1st typhoon Phanfone and now typhoon Vongfong have been battering Kota Kinabalu and Sabah with foul weather the last week.
Not usually worried by the typhoons in the region, the recent bad weather brought the worst rain and flooding to Kota Kinabalu, locals reports say, since a big flood in 1999.
Flooding in and around Kota Kinabalu
The expected pattern of rain in Kota Kinabalu are heavy downpours lasting a couple of hours or so, either in the morning or in the late afternoon. It’s rare that it rains all day long like it has for the most of the last week.
Last weekend all-day downpours, brought by the tail end of typhoon Phanfone, caused the Moyong River near Kota Kinabalu to start swelling. The Moyong River flows from Sabah’s interior to the sea, past the township of Donggongong in the heart of Penampang.
When rains constantly like that, the local infrastructure reveals its limitations with flooding in areas with poor drainage, and inevitable landslides, usually involving important roads.
By Tuesday the river flooded and up-to-chest-deep waters in Donggongon caused widespread damage to property in the area.
Following the heaviest of Phanfone’s downpours, the flood-level subsided, but more rain brought on by typhoon Vongfong has kept the river’s level high and flooding persist in some areas.
Landslides and Inaccessible Roads
The typhoon weather caused at least 2 major landslides – one on the road from Kota Kinabalu to Tambunan and another on the road between Kota Kinabalu and Ranau.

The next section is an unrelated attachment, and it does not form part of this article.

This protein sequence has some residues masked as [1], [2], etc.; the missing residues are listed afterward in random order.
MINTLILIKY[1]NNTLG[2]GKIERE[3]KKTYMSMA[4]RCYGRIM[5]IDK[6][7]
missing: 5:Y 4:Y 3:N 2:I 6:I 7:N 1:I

The Tabunan landslide, newspapers reported, is catastrophic as it took out a large section of road along with it. Although no deaths or injuries were reported, repairs to this important access road are expected to take months, leaving much longer detours as the only way to reach Tambunan.
The landslide on the way to Ranau was less severe and a single lane of traffic could move past the affected area within hours of the incident. Landslides along the Ranau road are not uncommon and it seems like it’s been in a perpetual state of upgrade and repair for most of the last decade.
Typhoon Vongfong, currently brooding to the east of the Philippines and slowly moving towards Japan, is expected to continue causing downpours until Sunday, which weather forecasts says it might clear up and perhaps even turn sunny.
Most tourist attractions and activities are operating as usual, although road transport might take a little longer than usual and activities that require sea access will be assessed based on prevailing sea conditions.
Refer to SabahBah’s Weather Page for general weather information and a 7-day forecast of things to come.